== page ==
Objective This systematic review aimed to assess the effectiveness, feasibility and acceptability of mobile health (mHealth) technology (including wearable activity monitors and smartphone applications) for promoting physical activity (PA) and reducing sedentary behaviour (SB) in workplace settings. Methods Systematic searches were conducted in seven electronic databases (MEDLINE, SPORTDiscus, Scopus, EMBASE, PsycINFO, Web of Science and the Cochrane library). Studies were included if mHealth was a major intervention component, PA/SB was a primary outcome, and participants were recruited and/or the intervention was delivered in the workplace. Study quality was assessed using the Effective Public Health Practice Project (EPHPP) tool. Interventions were coded for behaviour change techniques (BCTs) using the Coventry, Aberdeen and London – Refined (CALO-RE) taxonomy. Results Twenty-five experimental and quasi-experimental studies were included. Studies were highly heterogeneous and only one was rated as ‘strong’ methodological quality. Common BCTs included self-monitoring, feedback, goal-setting and social comparison. A total of 14/25 (56%) studies reported a significant increase in PA, and 4/10 (40%) reported a significant reduction in sedentary time; 11/16 (69%) studies reported a significant impact on secondary outcomes including reductions in weight, systolic blood pressure and total cholesterol. While overall acceptability was high, a large decline in technology use and engagement was observed over time. Conclusions While methodological quality was generally weak, there is reasonable evidence for mHealth in a workplace context as a feasible, acceptable and effective tool to promote PA. The impact in the longer term and on SB is less clear. Higher quality, mixed methods studies are needed to explore the reasons for decline in engagement with time and the longer-term potential of mHealth in workplace interventions. Protocol registration: The review protocol was registered with PROSPERO: CRD42017058856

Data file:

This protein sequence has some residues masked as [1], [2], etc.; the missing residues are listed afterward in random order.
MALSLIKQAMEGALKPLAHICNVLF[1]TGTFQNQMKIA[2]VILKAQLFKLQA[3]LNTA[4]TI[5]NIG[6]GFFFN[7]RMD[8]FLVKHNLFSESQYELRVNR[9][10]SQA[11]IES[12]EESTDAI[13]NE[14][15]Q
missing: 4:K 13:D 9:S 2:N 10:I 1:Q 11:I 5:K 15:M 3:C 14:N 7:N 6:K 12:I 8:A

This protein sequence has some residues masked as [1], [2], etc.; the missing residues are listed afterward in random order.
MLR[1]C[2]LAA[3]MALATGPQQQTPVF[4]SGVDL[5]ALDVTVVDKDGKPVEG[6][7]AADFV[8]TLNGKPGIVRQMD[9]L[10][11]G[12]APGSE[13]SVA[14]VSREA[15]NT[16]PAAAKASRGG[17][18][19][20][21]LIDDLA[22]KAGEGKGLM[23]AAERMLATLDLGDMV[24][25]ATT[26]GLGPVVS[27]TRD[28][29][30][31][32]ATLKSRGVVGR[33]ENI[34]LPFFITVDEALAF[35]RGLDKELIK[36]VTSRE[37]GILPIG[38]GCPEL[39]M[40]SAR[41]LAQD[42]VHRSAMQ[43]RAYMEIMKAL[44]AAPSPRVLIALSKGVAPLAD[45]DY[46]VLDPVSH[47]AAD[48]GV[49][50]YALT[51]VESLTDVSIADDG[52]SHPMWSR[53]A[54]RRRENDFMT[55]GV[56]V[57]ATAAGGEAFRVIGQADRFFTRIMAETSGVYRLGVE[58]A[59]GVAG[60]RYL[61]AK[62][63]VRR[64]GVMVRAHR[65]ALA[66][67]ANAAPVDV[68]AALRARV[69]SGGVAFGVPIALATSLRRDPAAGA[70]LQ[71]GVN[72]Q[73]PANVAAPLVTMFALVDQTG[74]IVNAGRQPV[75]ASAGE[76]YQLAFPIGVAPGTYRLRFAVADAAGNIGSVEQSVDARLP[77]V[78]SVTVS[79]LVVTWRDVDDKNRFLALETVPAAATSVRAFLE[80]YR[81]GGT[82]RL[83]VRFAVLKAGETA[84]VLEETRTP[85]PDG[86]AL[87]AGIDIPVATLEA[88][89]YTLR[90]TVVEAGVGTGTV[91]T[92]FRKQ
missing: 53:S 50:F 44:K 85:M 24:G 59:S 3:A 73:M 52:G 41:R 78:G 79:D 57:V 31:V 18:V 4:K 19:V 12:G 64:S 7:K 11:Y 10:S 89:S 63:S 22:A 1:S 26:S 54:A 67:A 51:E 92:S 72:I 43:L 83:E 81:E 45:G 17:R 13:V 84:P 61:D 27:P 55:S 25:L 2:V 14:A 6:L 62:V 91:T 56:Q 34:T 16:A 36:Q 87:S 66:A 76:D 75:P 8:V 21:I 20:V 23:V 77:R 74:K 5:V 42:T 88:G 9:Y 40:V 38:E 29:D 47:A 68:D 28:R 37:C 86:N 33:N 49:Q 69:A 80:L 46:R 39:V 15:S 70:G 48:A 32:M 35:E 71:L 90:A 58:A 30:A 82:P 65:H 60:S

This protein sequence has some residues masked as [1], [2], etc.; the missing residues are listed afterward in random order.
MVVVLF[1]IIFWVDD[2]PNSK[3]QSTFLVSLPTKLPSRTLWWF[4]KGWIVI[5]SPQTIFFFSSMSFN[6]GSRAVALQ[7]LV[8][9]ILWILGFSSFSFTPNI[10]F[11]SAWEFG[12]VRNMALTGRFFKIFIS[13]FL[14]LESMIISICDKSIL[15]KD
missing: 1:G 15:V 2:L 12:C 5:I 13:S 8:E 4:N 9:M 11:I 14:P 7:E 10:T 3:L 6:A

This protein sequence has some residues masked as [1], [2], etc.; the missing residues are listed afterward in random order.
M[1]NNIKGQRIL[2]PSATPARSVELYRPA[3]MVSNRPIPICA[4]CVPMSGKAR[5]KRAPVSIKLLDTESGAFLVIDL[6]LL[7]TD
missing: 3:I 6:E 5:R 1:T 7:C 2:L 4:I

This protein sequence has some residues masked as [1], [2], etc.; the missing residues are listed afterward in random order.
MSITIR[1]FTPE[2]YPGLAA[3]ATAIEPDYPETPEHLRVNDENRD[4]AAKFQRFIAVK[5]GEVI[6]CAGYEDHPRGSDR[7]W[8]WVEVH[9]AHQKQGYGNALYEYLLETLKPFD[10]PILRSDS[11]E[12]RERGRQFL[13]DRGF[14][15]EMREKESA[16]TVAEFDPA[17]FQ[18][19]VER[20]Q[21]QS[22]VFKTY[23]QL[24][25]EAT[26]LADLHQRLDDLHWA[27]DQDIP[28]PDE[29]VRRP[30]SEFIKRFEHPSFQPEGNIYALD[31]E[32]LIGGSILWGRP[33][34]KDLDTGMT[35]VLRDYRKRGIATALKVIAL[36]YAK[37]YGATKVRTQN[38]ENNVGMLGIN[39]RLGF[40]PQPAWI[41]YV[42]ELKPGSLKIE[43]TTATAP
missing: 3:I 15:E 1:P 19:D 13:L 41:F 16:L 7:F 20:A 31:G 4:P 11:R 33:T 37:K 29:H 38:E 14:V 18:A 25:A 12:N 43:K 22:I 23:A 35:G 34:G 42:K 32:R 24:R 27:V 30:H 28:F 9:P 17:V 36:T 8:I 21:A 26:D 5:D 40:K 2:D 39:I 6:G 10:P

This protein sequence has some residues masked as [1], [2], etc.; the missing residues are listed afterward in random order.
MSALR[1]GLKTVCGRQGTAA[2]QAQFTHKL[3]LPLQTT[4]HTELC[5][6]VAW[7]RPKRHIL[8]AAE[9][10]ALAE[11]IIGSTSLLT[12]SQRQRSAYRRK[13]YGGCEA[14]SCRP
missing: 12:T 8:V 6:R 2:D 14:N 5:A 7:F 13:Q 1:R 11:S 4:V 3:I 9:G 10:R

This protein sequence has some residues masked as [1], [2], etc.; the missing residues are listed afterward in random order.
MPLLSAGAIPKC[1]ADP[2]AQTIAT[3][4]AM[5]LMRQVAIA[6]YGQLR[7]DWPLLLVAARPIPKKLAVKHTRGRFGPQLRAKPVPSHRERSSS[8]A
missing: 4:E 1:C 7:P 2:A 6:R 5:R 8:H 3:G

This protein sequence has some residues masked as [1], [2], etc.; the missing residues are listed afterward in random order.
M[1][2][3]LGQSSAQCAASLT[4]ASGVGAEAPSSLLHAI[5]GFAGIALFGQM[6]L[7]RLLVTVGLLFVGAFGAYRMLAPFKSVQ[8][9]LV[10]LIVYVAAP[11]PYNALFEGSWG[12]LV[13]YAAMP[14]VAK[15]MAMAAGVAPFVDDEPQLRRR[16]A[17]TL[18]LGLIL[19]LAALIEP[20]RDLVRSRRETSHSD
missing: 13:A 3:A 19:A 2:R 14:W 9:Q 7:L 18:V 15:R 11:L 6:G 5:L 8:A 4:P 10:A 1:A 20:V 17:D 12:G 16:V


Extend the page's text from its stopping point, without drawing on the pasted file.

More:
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Digital Health



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School of Nursing and Midwifery

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Creative Commons Attribution-NonCommercial 4.0 International License
This work is licensed under a Creative Commons Attribution-NonCommercial 4.0 International License